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The Population of Americans in Mexico is on the Rise

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By Erin Siegal McIntyre | US News


Rosarito, Mexico – In 2017, for the first time in twenty years, Mexico topped the list of International Living’s annual ranking of the best places for U.S. citizens to retire. The population of Americans in Mexico is rising, in size as well as in age.

Yet most of them may be there illegally. South of the border, it’s relatively easy for U.S. citizens to live without legal documentation. In fact, some official reports indicate that illegal Americans seem to be the rule, not the exception.

One 2015 study from Mexico’s National Institute of Statistics and Geography reveals that a stunning 91.2 percent of Americans in the country don’t have their papers in order. That figure includes typos and other minor irregularities, and doesn’t appear to account for dual nationals.

The welcome many American immigrants feel in Mexico stands in stark contrasts to the way their Mexican counterparts are treated by Uncle Sam.

Mexicans generally embrace Americans and the influx of U.S. dollars that accompany them, and the Mexican government rarely deports Americans – typically just for very serious crime. Fines related to immigration paperwork can range from $50 to a few hundred dollars.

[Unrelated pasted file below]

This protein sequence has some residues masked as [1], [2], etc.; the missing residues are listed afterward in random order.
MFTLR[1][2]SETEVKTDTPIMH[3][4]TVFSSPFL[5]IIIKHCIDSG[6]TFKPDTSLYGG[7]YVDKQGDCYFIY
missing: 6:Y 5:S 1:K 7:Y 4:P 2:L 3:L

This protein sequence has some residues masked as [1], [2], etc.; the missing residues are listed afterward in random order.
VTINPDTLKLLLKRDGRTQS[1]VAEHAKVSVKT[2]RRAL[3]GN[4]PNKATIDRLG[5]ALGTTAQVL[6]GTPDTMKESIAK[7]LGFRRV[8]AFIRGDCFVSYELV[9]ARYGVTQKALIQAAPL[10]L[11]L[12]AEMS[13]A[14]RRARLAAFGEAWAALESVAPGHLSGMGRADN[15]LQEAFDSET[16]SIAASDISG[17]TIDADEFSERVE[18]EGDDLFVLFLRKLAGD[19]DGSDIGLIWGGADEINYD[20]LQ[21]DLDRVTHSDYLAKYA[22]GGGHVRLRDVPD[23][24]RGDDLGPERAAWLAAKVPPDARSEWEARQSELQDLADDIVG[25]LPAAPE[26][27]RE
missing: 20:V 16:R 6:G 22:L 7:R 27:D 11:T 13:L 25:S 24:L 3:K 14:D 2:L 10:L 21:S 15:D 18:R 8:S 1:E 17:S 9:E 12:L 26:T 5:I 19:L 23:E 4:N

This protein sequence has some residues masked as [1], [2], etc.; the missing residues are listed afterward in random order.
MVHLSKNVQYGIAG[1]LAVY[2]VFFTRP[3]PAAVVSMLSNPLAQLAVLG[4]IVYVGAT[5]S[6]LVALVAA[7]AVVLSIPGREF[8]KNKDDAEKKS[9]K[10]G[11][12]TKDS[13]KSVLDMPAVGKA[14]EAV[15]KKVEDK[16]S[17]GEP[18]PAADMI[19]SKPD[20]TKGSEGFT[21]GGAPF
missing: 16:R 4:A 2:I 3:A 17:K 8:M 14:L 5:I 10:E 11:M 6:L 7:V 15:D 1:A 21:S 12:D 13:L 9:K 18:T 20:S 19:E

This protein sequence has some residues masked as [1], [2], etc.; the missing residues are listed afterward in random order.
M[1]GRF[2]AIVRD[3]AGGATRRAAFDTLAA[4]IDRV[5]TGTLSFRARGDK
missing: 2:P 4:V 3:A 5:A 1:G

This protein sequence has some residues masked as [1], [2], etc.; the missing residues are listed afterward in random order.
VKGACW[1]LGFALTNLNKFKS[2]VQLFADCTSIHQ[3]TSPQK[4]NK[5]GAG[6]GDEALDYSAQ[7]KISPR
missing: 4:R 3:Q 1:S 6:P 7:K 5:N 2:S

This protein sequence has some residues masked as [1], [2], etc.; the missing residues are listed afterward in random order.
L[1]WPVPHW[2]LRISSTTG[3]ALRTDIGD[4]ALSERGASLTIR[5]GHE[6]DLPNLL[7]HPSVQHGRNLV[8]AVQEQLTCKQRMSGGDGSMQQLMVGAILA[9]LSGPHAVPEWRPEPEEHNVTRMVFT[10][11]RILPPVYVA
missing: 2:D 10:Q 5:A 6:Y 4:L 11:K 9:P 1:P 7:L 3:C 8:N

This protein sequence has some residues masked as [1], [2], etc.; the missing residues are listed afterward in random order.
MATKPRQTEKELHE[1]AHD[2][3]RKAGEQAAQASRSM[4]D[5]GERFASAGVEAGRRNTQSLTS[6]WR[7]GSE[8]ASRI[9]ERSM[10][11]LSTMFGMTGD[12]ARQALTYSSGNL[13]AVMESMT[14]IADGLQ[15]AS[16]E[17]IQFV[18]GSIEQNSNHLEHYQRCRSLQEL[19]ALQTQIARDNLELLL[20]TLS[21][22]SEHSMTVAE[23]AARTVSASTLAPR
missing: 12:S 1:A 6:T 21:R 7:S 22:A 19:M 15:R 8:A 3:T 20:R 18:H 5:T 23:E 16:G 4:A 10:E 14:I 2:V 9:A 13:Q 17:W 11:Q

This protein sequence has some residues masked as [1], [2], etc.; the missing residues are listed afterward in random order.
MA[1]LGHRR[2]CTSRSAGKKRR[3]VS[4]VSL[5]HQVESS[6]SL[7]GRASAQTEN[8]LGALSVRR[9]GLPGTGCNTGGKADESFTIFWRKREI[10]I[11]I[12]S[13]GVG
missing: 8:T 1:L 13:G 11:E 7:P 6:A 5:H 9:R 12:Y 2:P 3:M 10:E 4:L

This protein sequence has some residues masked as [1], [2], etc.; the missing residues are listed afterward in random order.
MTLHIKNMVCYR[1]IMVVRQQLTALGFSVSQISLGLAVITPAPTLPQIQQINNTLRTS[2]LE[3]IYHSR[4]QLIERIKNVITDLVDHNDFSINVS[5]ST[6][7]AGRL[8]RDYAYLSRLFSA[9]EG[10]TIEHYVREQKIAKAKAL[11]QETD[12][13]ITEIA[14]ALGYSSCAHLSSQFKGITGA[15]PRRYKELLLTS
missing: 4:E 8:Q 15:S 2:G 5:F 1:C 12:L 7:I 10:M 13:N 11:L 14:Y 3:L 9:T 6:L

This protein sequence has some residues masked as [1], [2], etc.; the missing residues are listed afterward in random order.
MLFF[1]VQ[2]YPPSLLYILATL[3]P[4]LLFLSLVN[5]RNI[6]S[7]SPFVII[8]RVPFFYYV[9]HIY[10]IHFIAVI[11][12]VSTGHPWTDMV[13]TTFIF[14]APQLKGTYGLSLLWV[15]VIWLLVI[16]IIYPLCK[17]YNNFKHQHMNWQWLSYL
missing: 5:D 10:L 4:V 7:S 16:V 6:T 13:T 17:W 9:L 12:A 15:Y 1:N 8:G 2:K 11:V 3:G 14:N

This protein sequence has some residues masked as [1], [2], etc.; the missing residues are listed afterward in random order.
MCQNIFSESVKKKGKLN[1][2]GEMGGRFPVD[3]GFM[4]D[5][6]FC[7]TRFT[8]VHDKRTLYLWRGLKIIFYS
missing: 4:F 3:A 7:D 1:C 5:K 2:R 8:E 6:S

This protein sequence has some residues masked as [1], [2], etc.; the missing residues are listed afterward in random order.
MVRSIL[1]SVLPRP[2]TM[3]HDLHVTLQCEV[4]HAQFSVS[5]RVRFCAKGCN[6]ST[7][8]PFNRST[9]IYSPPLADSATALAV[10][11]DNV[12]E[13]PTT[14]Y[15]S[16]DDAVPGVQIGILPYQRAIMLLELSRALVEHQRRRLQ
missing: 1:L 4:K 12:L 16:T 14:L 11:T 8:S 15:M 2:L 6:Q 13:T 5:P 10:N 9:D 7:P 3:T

Conversely, under the Trump administration, even those people who grew up in the United States, brought here as babies or children, are now being deported for lacking formal documentation.

“There is a great deal of irony there,” says Sheila Croucher, author of the book, The Other Side of the Fence: American Migrants in Mexico. She adds, “I believe the Mexican people are remarkably adept at separating the actions and attitudes of the U.S. government from that of the American people.”

According to the U.S. State Department, around a million Americans currently reside in Mexico. But that number is only an estimate, since citizens aren’t closely tracked leaving the United States.

“I think it’s safe to say that over the past few years there has been a marked increase,” Croucher says. “And there’s been no indication of a reverse flow of people coming back from the towns in Mexico where large numbers of Americans have settled.”

Statistics from the U.S. Social Security Administration show that distributions to beneficiaries in Mexico increased 7.2 percent between 2012 and 2016. Yet those numbers, too, aren’t exactly reliable: many American seniors move south while keeping their old bank accounts back home.

Some of the 15,000 Americans skirt formal residency requirements by obtaining tourist visas, and renewing them every 180 days. Otherwise, a one-year temporary visa costs about $194 USD.

Cheap living, proximity and established enclaves of Americans are three top reasons why Americans are drawn to retiring in Mexico, says Jen Stevens, the executive editor of International Living.

Hot spots for American immigrants, young and old alike, include cities and towns like San Miguel de Allende, Rosarito, the Valle de Guadalupe, Lake Chapala and Ajijic.

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